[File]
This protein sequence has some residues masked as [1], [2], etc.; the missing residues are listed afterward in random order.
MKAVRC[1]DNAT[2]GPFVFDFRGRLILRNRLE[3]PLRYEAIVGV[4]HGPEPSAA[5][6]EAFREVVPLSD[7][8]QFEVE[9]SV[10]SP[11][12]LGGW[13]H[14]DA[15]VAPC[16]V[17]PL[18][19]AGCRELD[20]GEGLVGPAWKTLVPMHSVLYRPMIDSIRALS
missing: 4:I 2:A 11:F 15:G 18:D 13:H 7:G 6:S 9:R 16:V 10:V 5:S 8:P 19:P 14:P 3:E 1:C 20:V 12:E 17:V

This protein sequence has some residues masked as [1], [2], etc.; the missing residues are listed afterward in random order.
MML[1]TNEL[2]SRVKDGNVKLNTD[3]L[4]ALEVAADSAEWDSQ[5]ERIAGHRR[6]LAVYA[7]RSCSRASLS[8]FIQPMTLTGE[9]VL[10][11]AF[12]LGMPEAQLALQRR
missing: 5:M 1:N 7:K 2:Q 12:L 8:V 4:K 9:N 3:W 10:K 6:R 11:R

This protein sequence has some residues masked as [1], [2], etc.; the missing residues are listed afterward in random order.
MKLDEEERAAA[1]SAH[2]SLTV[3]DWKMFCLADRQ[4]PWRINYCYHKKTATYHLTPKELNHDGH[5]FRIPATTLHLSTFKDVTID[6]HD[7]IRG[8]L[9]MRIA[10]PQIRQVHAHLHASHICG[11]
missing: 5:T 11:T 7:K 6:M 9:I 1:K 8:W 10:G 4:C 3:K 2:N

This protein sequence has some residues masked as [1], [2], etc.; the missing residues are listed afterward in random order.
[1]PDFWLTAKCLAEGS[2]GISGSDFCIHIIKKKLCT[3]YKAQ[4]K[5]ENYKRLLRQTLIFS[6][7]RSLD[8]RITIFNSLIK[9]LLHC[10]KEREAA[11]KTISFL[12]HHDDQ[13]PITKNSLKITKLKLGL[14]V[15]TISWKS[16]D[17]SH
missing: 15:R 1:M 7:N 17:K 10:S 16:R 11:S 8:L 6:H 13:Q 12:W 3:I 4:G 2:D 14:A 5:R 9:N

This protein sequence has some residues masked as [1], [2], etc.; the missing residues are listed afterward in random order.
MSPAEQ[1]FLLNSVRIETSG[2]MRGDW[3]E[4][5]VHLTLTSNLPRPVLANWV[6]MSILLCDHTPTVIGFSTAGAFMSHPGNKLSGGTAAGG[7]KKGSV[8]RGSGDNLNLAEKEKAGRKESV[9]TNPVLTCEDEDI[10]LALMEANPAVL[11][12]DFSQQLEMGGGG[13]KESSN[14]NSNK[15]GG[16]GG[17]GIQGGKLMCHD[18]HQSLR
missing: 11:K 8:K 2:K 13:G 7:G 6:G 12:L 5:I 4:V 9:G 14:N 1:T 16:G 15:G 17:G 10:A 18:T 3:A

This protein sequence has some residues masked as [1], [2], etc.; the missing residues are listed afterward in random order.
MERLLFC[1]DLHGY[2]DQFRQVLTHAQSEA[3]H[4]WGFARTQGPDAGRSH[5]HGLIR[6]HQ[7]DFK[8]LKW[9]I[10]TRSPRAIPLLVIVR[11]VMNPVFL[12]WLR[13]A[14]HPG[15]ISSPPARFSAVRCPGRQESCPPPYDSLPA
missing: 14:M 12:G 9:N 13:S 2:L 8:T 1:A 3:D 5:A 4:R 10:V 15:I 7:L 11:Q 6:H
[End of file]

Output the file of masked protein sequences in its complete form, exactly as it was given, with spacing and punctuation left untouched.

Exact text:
This protein sequence has some residues masked as [1], [2], etc.; the missing residues are listed afterward in random order.
MKAVRC[1]DNAT[2]GPFVFDFRGRLILRNRLE[3]PLRYEAIVGV[4]HGPEPSAA[5][6]EAFREVVPLSD[7][8]QFEVE[9]SV[10]SP[11][12]LGGW[13]H[14]DA[15]VAPC[16]V[17]PL[18][19]AGCRELD[20]GEGLVGPAWKTLVPMHSVLYRPMIDSIRALS
missing: 4:I 2:A 11:F 15:G 18:D 13:H 7:G 6:S 9:R 16:V 10:V 5:S 8:P 19:P 14:P 3:E 1:C 20:V 12:E 17:V

This protein sequence has some residues masked as [1], [2], etc.; the missing residues are listed afterward in random order.
MML[1]TNEL[2]SRVKDGNVKLNTD[3]L[4]ALEVAADSAEWDSQ[5]ERIAGHRR[6]LAVYA[7]RSCSRASLS[8]FIQPMTLTGE[9]VL[10][11]AF[12]LGMPEAQLALQRR
missing: 5:M 1:N 7:K 2:Q 12:L 8:V 4:K 9:N 3:W 10:K 6:R 11:R

This protein sequence has some residues masked as [1], [2], etc.; the missing residues are listed afterward in random order.
MKLDEEERAAA[1]SAH[2]SLTV[3]DWKMFCLADRQ[4]PWRINYCYHKKTATYHLTPKELNHDGH[5]FRIPATTLHLSTFKDVTID[6]HD[7]IRG[8]L[9]MRIA[10]PQIRQVHAHLHASHICG[11]
missing: 5:T 11:T 7:K 6:M 9:I 1:K 8:W 10:G 4:C 3:K 2:N

This protein sequence has some residues masked as [1], [2], etc.; the missing residues are listed afterward in random order.
[1]PDFWLTAKCLAEGS[2]GISGSDFCIHIIKKKLCT[3]YKAQ[4]K[5]ENYKRLLRQTLIFS[6][7]RSLD[8]RITIFNSLIK[9]LLHC[10]KEREAA[11]KTISFL[12]HHDDQ[13]PITKNSLKITKLKLGL[14]V[15]TISWKS[16]D[17]SH
missing: 15:R 1:M 7:N 17:K 10:S 16:R 11:S 8:L 6:H 13:Q 12:W 3:I 4:G 2:D 14:A 5:R 9:N

This protein sequence has some residues masked as [1], [2], etc.; the missing residues are listed afterward in random order.
MSPAEQ[1]FLLNSVRIETSG[2]MRGDW[3]E[4][5]VHLTLTSNLPRPVLANWV[6]MSILLCDHTPTVIGFSTAGAFMSHPGNKLSGGTAAGG[7]KKGSV[8]RGSGDNLNLAEKEKAGRKESV[9]TNPVLTCEDEDI[10]LALMEANPAVL[11][12]DFSQQLEMGGGG[13]KESSN[14]NSNK[15]GG[16]GG[17]GIQGGKLMCHD[18]HQSLR
missing: 11:K 8:K 2:K 13:G 7:G 6:G 12:L 5:I 4:V 9:G 14:N 1:T 16:G 15:G 17:G 10:A 18:T 3:A

This protein sequence has some residues masked as [1], [2], etc.; the missing residues are listed afterward in random order.
MERLLFC[1]DLHGY[2]DQFRQVLTHAQSEA[3]H[4]WGFARTQGPDAGRSH[5]HGLIR[6]HQ[7]DFK[8]LKW[9]I[10]TRSPRAIPLLVIVR[11]VMNPVFL[12]WLR[13]A[14]HPG[15]ISSPPARFSAVRCPGRQESCPPPYDSLPA
missing: 14:M 12:G 9:N 13:S 2:L 8:T 1:A 3:D 5:A 4:R 10:V 15:I 7:L 11:Q 6:H